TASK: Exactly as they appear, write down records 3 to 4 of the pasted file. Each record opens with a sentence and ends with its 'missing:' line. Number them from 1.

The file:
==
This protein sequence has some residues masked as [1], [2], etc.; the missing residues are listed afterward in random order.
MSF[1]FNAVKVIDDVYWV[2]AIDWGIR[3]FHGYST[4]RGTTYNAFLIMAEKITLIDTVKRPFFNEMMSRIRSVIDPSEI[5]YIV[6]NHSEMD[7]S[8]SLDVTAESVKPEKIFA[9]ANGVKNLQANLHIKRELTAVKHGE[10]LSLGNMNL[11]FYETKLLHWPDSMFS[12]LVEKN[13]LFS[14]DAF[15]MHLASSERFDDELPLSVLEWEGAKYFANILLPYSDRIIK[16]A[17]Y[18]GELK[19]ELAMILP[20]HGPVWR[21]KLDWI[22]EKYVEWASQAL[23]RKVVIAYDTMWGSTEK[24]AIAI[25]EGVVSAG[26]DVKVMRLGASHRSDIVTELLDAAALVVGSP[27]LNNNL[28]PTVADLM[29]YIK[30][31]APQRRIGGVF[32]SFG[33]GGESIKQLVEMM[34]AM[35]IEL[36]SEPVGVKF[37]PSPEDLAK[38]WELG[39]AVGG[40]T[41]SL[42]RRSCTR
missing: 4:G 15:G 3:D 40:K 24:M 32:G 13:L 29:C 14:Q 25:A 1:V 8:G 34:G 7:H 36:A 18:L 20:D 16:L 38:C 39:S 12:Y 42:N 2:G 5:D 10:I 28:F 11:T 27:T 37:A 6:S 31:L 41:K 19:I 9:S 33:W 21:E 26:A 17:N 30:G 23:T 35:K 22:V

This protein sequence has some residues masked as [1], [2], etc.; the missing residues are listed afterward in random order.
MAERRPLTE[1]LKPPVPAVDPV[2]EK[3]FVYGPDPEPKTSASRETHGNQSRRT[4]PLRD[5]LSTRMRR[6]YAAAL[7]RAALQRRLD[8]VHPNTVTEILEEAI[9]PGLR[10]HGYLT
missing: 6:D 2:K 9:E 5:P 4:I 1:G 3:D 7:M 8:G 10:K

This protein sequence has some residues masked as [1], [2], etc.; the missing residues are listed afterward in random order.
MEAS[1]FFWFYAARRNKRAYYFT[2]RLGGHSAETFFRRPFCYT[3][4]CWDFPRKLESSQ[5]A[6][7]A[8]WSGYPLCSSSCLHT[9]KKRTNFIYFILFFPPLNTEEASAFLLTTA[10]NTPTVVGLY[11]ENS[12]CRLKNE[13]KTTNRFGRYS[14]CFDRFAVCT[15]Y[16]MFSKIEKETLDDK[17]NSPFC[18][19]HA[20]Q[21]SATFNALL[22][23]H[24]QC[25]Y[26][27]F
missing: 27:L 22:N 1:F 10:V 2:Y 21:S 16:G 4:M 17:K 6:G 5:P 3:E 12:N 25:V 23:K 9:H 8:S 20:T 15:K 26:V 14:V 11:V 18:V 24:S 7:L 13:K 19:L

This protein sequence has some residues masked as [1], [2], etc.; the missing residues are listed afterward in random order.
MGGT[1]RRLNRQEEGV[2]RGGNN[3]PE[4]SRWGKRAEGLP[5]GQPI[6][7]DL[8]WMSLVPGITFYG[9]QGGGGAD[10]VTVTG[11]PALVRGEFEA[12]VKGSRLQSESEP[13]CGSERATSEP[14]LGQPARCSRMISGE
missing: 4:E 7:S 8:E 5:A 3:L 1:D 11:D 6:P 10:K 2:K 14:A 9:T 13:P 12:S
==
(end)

This protein sequence has some residues masked as [1], [2], etc.; the missing residues are listed afterward in random order.
MEAS[1]FFWFYAARRNKRAYYFT[2]RLGGHSAETFFRRPFCYT[3][4]CWDFPRKLESSQ[5]A[6][7]A[8]WSGYPLCSSSCLHT[9]KKRTNFIYFILFFPPLNTEEASAFLLTTA[10]NTPTVVGLY[11]ENS[12]CRLKNE[13]KTTNRFGRYS[14]CFDRFAVCT[15]Y[16]MFSKIEKETLDDK[17]NSPFC[18][19]HA[20]Q[21]SATFNALL[22][23]H[24]QC[25]Y[26][27]F
missing: 27:L 22:N 1:F 10:V 2:Y 21:S 16:G 4:M 17:K 6:G 5:P 3:E 12:N 25:V 23:K 9:H 8:S 20:T 15:K 26:V 14:V 11:V 18:V 24:S 7:L 13:K 19:L

This protein sequence has some residues masked as [1], [2], etc.; the missing residues are listed afterward in random order.
MGGT[1]RRLNRQEEGV[2]RGGNN[3]PE[4]SRWGKRAEGLP[5]GQPI[6][7]DL[8]WMSLVPGITFYG[9]QGGGGAD[10]VTVTG[11]PALVRGEFEA[12]VKGSRLQSESEP[13]CGSERATSEP[14]LGQPARCSRMISGE
missing: 4:E 7:S 8:E 5:A 3:L 1:D 11:D 6:P 10:K 2:K 14:A 9:T 13:P 12:S